Urban Farming … and schools

Great Kids Farm is owned by the Baltimore Public School system, teaching skills in nutritional and agricultural education, providing food for the cafeteria’s in the schools.  Classes can visit the farm and interact with chickens, goats, and bees or garden the  small fruit, vegetables, and mushrooms. read a recent article on a visit to the farm and view the photos!

Real Food Farm is Civic Works’ innovative urban agricultural enterprise, located on six acres of Clifton Park in northeast Baltimore.

Growing Power is a Milwaukee-based organization that teaches urban residents, especially children, about farming, under Will Allen, co-founder and CEO.

Read more about these programs or other ideas for urban farming on Sowing Seeds Here and Now – or attend – the Chesapeake Urban Farming Summit June 18, 2010. Sponsored by ECO (engaged community offshoots) Inc, who’s goals it to reserve the effects  of systemic poverty, racism, and oppression through establishing and promoting social venture community-based businesses, involving people from all walks of life in healthy and sustainable living activities. Schools folks – read more about their farm to school programs!

Greenovation (for k12 schools)

Lutron Electronics, Green Schools Alliance, and Council for Educational Facility Planners (CEFPI) have joined together to form Greenovation program to help schools “energize education and inspire action.” They start with sustainable lighting upgrade (to improve  savings and offer better learning spaces), then offer curriculum resources, have an online social network ning (for classrooms to connect & collaborate), and support community outreach such as sustainable fundraisers to community challenges to science fairs. You can watch this case study video for a real world example or read some of their posted press releases.

Green Computing Resources for Schools

eSchool News has a great Web page on green computing. Its a compiled list of resources that are eco-friendly – more than just good for the environment but also saving energy and thus money for schools.  This page includes recent news items such as School leaders get advice on ‘green’ computing and New publication offers energy-efficiency guidance for K-12 schools, as well as links to Web sites such as Energy Smart Schools and The Alliance to Save Energy’s Green Schools Project The Web site also features Earth Walk, Eco-Friendly Technology Solutions for e-Learning Environments, which can help you discover equipment and technology solutions that are more resource efficient, without sacrificing performance.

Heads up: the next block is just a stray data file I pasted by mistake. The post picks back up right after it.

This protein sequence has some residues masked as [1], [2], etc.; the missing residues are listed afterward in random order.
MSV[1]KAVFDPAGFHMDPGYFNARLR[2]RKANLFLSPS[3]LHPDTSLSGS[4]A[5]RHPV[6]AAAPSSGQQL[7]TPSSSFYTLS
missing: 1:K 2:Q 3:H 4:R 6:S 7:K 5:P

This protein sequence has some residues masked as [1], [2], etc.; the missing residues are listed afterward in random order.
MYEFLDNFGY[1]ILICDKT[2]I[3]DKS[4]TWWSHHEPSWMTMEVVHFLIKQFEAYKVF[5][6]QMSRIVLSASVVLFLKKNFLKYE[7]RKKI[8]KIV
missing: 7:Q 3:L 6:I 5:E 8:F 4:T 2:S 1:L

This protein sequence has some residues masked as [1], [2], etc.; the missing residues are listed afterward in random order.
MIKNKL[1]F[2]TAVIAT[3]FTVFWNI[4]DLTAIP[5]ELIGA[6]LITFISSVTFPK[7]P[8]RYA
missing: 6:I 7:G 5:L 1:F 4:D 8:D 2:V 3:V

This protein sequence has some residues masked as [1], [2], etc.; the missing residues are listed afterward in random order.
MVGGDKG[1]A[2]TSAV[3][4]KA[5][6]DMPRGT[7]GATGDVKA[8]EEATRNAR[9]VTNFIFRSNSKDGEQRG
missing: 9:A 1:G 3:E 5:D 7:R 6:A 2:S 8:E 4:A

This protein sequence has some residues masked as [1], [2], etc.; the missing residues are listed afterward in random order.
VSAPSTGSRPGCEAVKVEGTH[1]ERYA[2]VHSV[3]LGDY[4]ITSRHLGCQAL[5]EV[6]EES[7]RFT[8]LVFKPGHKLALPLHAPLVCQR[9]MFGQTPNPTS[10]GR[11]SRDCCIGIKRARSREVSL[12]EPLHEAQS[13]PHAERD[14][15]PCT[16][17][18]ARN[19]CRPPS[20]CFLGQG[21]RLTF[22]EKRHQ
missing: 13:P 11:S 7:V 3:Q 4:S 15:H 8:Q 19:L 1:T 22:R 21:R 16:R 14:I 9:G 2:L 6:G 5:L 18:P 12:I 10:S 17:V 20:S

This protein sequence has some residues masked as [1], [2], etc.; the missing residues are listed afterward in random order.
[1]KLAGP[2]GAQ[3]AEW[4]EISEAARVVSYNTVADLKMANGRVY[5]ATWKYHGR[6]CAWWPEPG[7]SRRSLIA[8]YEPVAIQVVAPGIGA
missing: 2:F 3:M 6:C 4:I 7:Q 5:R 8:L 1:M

House Passed the Green School Bill

Did you hear about the 21st Century Green High-Performing Public School Facilities Act (Bill- HR 3021) passed by the House (250-164) last week with a goal at making schools greener? The bill has to go before the senate and has the threat of a veto from the White House, who say it’s wrong to launch a costly new school building program. Arguments from supports say this greener school buildings bill will save school districts billions in energy costs while also reducing health problems (such as asthma) for students and staff. What do you think about this bill? If you are in school librarian and want this bill supported think about contacting your local senator. To find out more about the bill visit: http://thomas.loc.gov/

For more info on building green schools check out this Web site: http://www.buildgreenschools.org/

Try Planting More Trees

Tress can add great benefits to your library and/or school property. They provide shade which can reduce air conditioning needs by 30% and can save 20 – 50% in energy used for heating (from GreenStrides). They offer a beautiful, welcoming environment which studies have shown can reduce blood pressure and muscle tension for your employees and customers. Trees also contribute benefits such as less runoff and erosion, prevent the transport of sediment and chemicals into streams, and fight global warming by removing carbon dioxide from the air and releasing oxygen.

The Arbor Day Foundation sells Grow Your Own Tree Activity Kits perfect for elementary school age children. Public librarians could consider this activity as a summer program for the community kids to get involved in the library and plant tress in the process. School librarians could think about this idea in collaboration with a science teacher/class.

The Arbor Day Foundation also offers a Gift Tree Program to raise money for a school or community organization. Your school or Friends of the Library could look into this idea for a a “green” fundraising project!